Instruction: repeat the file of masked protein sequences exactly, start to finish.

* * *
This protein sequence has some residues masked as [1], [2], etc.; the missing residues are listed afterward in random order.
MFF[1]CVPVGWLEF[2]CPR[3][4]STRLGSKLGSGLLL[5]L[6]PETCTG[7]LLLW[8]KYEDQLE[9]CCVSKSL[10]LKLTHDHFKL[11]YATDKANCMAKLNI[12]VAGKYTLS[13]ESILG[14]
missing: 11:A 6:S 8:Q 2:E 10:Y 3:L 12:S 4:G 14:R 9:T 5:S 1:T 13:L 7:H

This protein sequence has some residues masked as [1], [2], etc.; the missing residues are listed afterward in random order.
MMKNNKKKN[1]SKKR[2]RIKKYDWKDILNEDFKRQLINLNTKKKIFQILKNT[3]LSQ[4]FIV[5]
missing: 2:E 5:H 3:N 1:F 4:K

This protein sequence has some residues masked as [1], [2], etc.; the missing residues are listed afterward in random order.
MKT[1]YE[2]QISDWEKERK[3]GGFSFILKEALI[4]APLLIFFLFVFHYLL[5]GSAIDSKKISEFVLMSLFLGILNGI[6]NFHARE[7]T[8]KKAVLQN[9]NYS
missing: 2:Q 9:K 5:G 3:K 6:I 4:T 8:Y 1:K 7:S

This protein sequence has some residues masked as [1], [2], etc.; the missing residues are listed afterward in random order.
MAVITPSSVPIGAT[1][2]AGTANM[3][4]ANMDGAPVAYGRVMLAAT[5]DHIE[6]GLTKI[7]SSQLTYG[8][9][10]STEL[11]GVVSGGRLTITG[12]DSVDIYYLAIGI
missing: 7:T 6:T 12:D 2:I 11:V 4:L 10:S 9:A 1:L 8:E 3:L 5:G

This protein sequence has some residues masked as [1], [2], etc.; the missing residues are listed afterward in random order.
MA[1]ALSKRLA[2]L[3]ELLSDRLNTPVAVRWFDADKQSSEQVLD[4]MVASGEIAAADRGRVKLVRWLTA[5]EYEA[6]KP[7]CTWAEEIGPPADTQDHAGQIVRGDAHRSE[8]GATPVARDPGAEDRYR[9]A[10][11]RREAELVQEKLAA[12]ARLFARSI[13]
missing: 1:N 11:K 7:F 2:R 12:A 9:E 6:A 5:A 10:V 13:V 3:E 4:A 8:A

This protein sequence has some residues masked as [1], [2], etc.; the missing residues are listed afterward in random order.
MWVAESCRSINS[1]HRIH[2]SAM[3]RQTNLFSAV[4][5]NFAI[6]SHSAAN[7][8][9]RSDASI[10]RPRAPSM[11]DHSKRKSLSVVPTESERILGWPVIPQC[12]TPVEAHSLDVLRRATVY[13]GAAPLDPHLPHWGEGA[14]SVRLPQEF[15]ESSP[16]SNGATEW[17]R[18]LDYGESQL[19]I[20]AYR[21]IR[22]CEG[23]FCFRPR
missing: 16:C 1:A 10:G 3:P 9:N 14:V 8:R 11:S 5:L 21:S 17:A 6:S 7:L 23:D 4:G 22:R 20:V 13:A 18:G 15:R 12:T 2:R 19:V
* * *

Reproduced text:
This protein sequence has some residues masked as [1], [2], etc.; the missing residues are listed afterward in random order.
MFF[1]CVPVGWLEF[2]CPR[3][4]STRLGSKLGSGLLL[5]L[6]PETCTG[7]LLLW[8]KYEDQLE[9]CCVSKSL[10]LKLTHDHFKL[11]YATDKANCMAKLNI[12]VAGKYTLS[13]ESILG[14]
missing: 11:A 6:S 8:Q 2:E 10:Y 3:L 12:S 4:G 14:R 9:T 5:S 1:T 13:L 7:H

This protein sequence has some residues masked as [1], [2], etc.; the missing residues are listed afterward in random order.
MMKNNKKKN[1]SKKR[2]RIKKYDWKDILNEDFKRQLINLNTKKKIFQILKNT[3]LSQ[4]FIV[5]
missing: 2:E 5:H 3:N 1:F 4:K

This protein sequence has some residues masked as [1], [2], etc.; the missing residues are listed afterward in random order.
MKT[1]YE[2]QISDWEKERK[3]GGFSFILKEALI[4]APLLIFFLFVFHYLL[5]GSAIDSKKISEFVLMSLFLGILNGI[6]NFHARE[7]T[8]KKAVLQN[9]NYS
missing: 2:Q 9:K 5:G 3:K 6:I 4:T 8:Y 1:K 7:S

This protein sequence has some residues masked as [1], [2], etc.; the missing residues are listed afterward in random order.
MAVITPSSVPIGAT[1][2]AGTANM[3][4]ANMDGAPVAYGRVMLAAT[5]DHIE[6]GLTKI[7]SSQLTYG[8][9][10]STEL[11]GVVSGGRLTITG[12]DSVDIYYLAIGI
missing: 7:T 6:T 12:D 2:I 11:V 4:L 10:S 9:A 1:L 8:E 3:L 5:G

This protein sequence has some residues masked as [1], [2], etc.; the missing residues are listed afterward in random order.
MA[1]ALSKRLA[2]L[3]ELLSDRLNTPVAVRWFDADKQSSEQVLD[4]MVASGEIAAADRGRVKLVRWLTA[5]EYEA[6]KP[7]CTWAEEIGPPADTQDHAGQIVRGDAHRSE[8]GATPVARDPGAEDRYR[9]A[10][11]RREAELVQEKLAA[12]ARLFARSI[13]
missing: 1:N 11:K 7:F 2:R 12:A 9:E 6:A 5:A 10:V 13:V 3:E 4:A 8:A

This protein sequence has some residues masked as [1], [2], etc.; the missing residues are listed afterward in random order.
MWVAESCRSINS[1]HRIH[2]SAM[3]RQTNLFSAV[4][5]NFAI[6]SHSAAN[7][8][9]RSDASI[10]RPRAPSM[11]DHSKRKSLSVVPTESERILGWPVIPQC[12]TPVEAHSLDVLRRATVY[13]GAAPLDPHLPHWGEGA[14]SVRLPQEF[15]ESSP[16]SNGATEW[17]R[18]LDYGESQL[19]I[20]AYR[21]IR[22]CEG[23]FCFRPR
missing: 16:C 1:A 10:G 3:P 9:N 14:V 8:R 11:S 5:L 21:S 17:A 6:S 7:L 23:D 4:G 22:R 20:V 13:A 18:G 15:R 12:T 2:R 19:V